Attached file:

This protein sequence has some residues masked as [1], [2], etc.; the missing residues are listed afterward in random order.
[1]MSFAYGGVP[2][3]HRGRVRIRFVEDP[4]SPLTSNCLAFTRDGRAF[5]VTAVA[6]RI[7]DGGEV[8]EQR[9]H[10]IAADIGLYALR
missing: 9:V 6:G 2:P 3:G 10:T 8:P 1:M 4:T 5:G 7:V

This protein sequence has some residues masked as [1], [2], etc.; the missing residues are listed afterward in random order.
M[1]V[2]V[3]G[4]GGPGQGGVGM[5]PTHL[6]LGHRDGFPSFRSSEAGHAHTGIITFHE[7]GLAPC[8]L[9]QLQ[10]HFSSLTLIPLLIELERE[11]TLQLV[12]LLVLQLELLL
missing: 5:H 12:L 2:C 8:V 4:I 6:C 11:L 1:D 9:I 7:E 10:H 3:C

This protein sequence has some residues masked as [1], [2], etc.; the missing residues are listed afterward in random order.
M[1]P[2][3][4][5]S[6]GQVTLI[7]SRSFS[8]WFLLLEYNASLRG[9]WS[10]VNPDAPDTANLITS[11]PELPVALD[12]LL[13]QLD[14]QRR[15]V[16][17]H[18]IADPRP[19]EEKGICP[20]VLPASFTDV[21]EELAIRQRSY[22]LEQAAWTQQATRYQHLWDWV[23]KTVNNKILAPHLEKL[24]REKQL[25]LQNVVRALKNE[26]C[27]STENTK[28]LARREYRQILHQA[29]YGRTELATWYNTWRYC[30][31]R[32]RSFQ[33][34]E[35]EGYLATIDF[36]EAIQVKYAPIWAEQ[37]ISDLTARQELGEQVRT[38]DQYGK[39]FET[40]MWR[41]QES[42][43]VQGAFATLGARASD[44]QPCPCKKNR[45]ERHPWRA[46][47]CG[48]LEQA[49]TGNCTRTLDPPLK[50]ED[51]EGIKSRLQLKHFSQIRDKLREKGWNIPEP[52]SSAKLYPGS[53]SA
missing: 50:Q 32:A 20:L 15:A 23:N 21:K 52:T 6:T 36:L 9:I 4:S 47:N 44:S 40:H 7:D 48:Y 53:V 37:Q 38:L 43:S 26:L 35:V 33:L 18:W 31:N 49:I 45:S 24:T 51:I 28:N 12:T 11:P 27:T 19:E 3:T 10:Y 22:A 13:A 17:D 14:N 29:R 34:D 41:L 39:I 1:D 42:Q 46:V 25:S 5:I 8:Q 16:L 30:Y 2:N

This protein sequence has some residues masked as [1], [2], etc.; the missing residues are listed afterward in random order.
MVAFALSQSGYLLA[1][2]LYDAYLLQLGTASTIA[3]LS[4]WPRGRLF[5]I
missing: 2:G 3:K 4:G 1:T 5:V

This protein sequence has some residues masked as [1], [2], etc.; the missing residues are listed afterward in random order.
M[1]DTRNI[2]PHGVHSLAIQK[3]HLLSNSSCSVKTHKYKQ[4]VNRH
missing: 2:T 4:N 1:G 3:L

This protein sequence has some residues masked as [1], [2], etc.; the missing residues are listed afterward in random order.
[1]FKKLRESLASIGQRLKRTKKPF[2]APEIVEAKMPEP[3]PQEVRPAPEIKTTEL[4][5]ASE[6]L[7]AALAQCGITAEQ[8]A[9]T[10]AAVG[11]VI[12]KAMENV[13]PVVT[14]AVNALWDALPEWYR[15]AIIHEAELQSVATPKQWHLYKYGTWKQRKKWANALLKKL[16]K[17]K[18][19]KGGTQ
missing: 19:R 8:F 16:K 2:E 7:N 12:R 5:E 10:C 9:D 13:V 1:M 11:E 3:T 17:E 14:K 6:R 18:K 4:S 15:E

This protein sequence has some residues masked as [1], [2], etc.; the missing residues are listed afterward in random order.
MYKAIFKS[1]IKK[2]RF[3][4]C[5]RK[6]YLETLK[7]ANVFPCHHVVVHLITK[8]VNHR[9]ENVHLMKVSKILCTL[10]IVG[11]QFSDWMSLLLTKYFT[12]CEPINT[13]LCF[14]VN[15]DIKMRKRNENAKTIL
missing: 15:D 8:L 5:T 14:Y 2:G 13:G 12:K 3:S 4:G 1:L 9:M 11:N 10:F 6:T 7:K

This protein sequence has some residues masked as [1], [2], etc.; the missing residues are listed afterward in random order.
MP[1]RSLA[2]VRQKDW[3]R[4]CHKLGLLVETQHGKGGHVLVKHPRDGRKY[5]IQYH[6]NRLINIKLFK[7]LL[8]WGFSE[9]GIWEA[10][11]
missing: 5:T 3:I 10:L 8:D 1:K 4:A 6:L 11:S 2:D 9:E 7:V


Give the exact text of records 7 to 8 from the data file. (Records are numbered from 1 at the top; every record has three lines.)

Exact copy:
This protein sequence has some residues masked as [1], [2], etc.; the missing residues are listed afterward in random order.
MYKAIFKS[1]IKK[2]RF[3][4]C[5]RK[6]YLETLK[7]ANVFPCHHVVVHLITK[8]VNHR[9]ENVHLMKVSKILCTL[10]IVG[11]QFSDWMSLLLTKYFT[12]CEPINT[13]LCF[14]VN[15]DIKMRKRNENAKTIL
missing: 15:D 8:L 5:T 14:Y 2:G 13:G 12:K 3:S 4:G 1:L 9:M 11:N 10:F 6:T 7:K

This protein sequence has some residues masked as [1], [2], etc.; the missing residues are listed afterward in random order.
MP[1]RSLA[2]VRQKDW[3]R[4]CHKLGLLVETQHGKGGHVLVKHPRDGRKY[5]IQYH[6]NRLINIKLFK[7]LL[8]WGFSE[9]GIWEA[10][11]
missing: 5:T 3:I 10:L 8:D 1:K 4:A 6:L 11:S 2:D 9:E 7:V